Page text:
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Changes in the composition of the fauna associated with the cassava mealybug, Phenacoccus manihoti, following the introduction of the parasitoid Epidinocarsis lopezi
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Over 130 species of insects were found in association with the cassava mealybug (CM), Phenacoccus manihoti, and its newly introduced parasitoid Epidinocarsis lopezi in Africa. As the CM in SW Nigeria declined under the influence of E. lopezi, this introduced wasp maintained densities of 2.8-3 per CM-infested tip early in the dry season and 1.3-1.6 per infested tip late in the dry season, but declined overall from 1.3 to 0.2 per randomly collected tip within 1 year. The decline of CM led to a sharp reduction in numbers of indigenous coccinellids, particularly of Hyperaspis spp. and to a lesser extent of Exochomus sp., due to competition with E. lopezi for the common food source. Numerous species of other polyphagous predators and parasitoids of coccinellids were found in low numbers. Indigenous primary parasitoids, Anagyrus spp., were rare, but their 10 spp. of hyperparasitoids were often reared from E. lopezi, with Prochiloneurus spp. and Chartocerus spp. being the most common. Hyperparasitism declined from 41.3% in March 1983 to 16.9% in Dec 1984 and proved to be positively density-dependent. The effects of hyperparasitoids on this biological control programme are discussed.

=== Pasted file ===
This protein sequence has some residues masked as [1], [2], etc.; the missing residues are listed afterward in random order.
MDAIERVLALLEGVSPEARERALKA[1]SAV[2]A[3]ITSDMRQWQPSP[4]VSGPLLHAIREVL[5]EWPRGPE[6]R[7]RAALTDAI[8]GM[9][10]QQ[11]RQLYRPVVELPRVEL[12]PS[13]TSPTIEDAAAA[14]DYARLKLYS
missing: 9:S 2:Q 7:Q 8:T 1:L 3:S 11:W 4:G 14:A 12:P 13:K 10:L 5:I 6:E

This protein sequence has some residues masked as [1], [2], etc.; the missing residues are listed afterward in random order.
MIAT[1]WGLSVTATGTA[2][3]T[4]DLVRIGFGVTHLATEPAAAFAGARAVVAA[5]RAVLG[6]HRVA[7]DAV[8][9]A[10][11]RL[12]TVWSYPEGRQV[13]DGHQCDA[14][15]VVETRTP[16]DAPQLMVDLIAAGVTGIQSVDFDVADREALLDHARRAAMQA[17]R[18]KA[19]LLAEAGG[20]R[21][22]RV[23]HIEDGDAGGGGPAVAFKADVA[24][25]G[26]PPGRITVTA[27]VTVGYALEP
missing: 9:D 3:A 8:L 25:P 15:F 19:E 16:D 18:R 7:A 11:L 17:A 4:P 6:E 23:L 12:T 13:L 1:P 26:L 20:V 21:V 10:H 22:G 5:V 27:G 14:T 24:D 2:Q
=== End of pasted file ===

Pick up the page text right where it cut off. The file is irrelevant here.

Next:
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Permanent link to this itemhttps://hdl.handle.net/20.500.12478/6947
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